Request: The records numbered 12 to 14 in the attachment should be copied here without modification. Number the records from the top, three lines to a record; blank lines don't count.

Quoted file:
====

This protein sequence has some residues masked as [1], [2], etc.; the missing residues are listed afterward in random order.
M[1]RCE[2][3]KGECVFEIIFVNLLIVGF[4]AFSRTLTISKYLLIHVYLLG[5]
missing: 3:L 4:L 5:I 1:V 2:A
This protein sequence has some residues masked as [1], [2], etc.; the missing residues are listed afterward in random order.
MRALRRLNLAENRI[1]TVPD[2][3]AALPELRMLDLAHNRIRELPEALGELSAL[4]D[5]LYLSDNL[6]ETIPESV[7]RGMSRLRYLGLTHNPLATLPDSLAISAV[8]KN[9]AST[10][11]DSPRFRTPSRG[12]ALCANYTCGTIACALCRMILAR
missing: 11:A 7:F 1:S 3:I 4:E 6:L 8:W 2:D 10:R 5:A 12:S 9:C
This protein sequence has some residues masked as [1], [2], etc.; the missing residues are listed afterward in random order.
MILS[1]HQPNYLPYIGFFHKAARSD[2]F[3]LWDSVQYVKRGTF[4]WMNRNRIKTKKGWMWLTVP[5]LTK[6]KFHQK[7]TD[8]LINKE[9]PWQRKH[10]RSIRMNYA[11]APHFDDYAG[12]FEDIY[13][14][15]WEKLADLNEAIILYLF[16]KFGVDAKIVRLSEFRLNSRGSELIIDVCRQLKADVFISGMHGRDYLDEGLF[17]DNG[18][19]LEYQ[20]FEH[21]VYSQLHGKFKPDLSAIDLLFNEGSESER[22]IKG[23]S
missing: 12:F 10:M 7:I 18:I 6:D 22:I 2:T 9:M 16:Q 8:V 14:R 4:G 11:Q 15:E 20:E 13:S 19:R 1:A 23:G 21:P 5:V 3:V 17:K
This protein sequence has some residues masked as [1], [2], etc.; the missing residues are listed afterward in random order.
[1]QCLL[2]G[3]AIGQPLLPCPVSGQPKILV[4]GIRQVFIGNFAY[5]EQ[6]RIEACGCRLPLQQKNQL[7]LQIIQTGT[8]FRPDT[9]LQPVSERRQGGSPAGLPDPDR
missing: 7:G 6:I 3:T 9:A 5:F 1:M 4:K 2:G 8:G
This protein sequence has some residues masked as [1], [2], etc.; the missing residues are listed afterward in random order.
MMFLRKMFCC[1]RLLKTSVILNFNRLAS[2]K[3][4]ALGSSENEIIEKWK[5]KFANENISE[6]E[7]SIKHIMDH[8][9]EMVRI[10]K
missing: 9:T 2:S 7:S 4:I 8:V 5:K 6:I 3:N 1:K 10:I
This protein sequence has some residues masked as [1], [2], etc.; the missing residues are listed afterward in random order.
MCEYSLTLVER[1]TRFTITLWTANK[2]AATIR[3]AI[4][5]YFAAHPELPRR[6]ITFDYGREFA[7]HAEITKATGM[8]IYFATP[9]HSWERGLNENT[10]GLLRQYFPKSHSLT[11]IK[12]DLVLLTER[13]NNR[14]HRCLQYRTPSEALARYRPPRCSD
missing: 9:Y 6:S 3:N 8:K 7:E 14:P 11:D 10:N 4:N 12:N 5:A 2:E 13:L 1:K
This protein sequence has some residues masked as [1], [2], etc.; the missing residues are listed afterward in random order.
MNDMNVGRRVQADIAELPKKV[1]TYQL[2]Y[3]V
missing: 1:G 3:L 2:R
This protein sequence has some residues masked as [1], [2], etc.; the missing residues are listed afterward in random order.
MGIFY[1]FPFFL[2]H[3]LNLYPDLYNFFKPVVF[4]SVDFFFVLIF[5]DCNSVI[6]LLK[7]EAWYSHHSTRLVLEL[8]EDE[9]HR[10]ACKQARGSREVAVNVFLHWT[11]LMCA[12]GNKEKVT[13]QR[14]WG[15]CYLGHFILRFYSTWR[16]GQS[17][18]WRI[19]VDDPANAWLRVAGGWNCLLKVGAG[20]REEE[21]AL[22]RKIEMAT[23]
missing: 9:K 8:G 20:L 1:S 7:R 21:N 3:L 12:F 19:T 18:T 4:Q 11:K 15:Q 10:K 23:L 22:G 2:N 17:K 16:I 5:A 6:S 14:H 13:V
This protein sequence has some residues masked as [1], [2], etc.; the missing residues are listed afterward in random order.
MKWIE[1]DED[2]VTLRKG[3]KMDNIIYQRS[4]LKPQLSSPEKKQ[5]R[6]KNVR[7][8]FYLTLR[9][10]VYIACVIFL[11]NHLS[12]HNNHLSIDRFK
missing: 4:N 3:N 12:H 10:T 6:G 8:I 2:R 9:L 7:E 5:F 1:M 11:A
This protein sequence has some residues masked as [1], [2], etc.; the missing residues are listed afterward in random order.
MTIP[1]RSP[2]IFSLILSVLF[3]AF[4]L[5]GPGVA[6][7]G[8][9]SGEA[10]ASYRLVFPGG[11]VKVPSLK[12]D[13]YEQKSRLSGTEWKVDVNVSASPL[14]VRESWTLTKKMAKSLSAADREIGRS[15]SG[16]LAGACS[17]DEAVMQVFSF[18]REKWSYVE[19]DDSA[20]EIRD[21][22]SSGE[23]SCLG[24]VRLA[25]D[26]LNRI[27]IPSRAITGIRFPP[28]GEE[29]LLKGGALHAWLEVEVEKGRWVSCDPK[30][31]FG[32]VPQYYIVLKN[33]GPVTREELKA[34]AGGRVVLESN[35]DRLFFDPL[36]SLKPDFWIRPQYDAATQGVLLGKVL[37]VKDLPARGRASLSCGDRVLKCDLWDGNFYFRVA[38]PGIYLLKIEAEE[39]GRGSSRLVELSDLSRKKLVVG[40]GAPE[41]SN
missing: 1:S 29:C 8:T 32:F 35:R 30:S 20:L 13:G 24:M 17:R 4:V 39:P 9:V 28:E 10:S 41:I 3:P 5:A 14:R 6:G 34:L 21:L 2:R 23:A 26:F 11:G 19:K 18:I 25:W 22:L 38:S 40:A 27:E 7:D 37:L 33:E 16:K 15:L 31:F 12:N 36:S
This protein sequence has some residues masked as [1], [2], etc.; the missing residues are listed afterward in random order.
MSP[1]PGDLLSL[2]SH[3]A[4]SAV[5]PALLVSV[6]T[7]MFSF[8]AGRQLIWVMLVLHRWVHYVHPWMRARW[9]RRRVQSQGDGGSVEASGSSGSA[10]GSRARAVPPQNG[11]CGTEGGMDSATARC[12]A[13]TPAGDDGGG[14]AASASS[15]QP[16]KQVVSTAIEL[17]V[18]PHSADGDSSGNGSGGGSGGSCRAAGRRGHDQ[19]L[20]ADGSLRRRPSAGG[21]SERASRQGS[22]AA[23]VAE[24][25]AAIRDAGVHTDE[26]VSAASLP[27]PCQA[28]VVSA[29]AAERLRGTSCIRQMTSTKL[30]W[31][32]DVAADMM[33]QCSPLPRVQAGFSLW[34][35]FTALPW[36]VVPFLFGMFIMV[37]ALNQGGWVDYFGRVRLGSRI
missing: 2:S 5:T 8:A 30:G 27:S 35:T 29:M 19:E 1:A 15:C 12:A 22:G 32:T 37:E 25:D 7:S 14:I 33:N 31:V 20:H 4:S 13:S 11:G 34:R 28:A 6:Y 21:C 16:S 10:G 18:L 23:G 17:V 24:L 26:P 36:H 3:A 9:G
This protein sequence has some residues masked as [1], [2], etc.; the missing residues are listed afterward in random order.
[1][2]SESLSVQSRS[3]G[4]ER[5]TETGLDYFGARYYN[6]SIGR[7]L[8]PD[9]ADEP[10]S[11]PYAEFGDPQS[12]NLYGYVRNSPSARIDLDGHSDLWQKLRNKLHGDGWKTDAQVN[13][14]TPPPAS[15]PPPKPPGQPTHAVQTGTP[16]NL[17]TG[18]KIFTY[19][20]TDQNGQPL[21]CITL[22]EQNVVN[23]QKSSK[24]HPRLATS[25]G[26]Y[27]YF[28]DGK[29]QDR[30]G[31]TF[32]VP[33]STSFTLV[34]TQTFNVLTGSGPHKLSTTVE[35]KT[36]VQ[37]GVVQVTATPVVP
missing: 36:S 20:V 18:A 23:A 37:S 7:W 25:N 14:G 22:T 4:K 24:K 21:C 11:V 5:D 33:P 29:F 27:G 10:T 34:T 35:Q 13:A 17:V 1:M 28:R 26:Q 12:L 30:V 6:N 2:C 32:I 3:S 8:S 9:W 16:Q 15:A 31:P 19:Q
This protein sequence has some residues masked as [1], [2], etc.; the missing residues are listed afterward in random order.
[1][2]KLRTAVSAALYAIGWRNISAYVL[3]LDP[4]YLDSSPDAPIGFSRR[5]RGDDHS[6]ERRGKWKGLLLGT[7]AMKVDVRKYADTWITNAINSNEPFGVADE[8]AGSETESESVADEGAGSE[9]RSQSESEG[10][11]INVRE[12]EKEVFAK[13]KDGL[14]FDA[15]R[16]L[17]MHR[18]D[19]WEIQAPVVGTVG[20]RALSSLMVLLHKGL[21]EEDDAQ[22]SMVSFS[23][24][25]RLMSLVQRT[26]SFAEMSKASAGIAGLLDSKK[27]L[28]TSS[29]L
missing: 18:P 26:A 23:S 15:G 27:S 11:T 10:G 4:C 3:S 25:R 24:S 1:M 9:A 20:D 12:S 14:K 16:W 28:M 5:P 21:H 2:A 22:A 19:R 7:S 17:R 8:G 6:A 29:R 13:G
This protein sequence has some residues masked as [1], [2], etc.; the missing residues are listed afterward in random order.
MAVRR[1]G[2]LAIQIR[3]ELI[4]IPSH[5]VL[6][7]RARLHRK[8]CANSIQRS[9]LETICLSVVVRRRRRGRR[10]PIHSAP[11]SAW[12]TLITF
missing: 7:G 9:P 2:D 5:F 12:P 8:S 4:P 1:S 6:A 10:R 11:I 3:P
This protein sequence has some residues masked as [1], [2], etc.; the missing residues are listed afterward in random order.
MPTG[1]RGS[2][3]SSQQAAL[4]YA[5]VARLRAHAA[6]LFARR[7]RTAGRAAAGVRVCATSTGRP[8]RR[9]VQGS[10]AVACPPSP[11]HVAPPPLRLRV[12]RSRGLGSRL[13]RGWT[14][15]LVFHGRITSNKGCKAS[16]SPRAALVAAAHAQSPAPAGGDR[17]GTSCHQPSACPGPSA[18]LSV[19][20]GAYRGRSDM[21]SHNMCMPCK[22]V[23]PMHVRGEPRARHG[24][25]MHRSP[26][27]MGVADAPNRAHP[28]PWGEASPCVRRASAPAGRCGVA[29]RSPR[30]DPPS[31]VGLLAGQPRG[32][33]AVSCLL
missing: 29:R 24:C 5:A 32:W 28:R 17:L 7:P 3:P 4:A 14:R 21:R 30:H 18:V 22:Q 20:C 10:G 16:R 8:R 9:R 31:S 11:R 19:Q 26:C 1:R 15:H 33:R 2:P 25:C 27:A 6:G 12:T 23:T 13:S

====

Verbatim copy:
This protein sequence has some residues masked as [1], [2], etc.; the missing residues are listed afterward in random order.
[1][2]SESLSVQSRS[3]G[4]ER[5]TETGLDYFGARYYN[6]SIGR[7]L[8]PD[9]ADEP[10]S[11]PYAEFGDPQS[12]NLYGYVRNSPSARIDLDGHSDLWQKLRNKLHGDGWKTDAQVN[13][14]TPPPAS[15]PPPKPPGQPTHAVQTGTP[16]NL[17]TG[18]KIFTY[19][20]TDQNGQPL[21]CITL[22]EQNVVN[23]QKSSK[24]HPRLATS[25]G[26]Y[27]YF[28]DGK[29]QDR[30]G[31]TF[32]VP[33]STSFTLV[34]TQTFNVLTGSGPHKLSTTVE[35]KT[36]VQ[37]GVVQVTATPVVP
missing: 36:S 20:V 18:A 23:A 37:S 7:W 25:N 14:G 22:T 4:K 24:K 21:C 11:V 5:D 33:P 29:F 27:G 10:T 34:T 35:Q 13:A 17:V 1:M 28:R 26:Q 12:L 30:V 6:N 2:C 32:I 3:S 8:S 9:W 16:Q 15:A 31:P 19:Q
This protein sequence has some residues masked as [1], [2], etc.; the missing residues are listed afterward in random order.
[1][2]KLRTAVSAALYAIGWRNISAYVL[3]LDP[4]YLDSSPDAPIGFSRR[5]RGDDHS[6]ERRGKWKGLLLGT[7]AMKVDVRKYADTWITNAINSNEPFGVADE[8]AGSETESESVADEGAGSE[9]RSQSESEG[10][11]INVRE[12]EKEVFAK[13]KDGL[14]FDA[15]R[16]L[17]MHR[18]D[19]WEIQAPVVGTVG[20]RALSSLMVLLHKGL[21]EEDDAQ[22]SMVSFS[23][24][25]RLMSLVQRT[26]SFAEMSKASAGIAGLLDSKK[27]L[28]TSS[29]L
missing: 18:P 26:A 23:S 15:G 27:S 11:T 10:G 4:C 3:S 25:R 24:S 1:M 9:A 20:D 12:S 14:K 16:W 28:M 5:P 21:H 2:A 22:A 19:R 7:S 17:R 8:G 6:A 29:R 13:G
This protein sequence has some residues masked as [1], [2], etc.; the missing residues are listed afterward in random order.
MAVRR[1]G[2]LAIQIR[3]ELI[4]IPSH[5]VL[6][7]RARLHRK[8]CANSIQRS[9]LETICLSVVVRRRRRGRR[10]PIHSAP[11]SAW[12]TLITF
missing: 7:G 9:P 2:D 5:F 12:P 8:S 4:P 1:S 6:A 10:R 11:I 3:P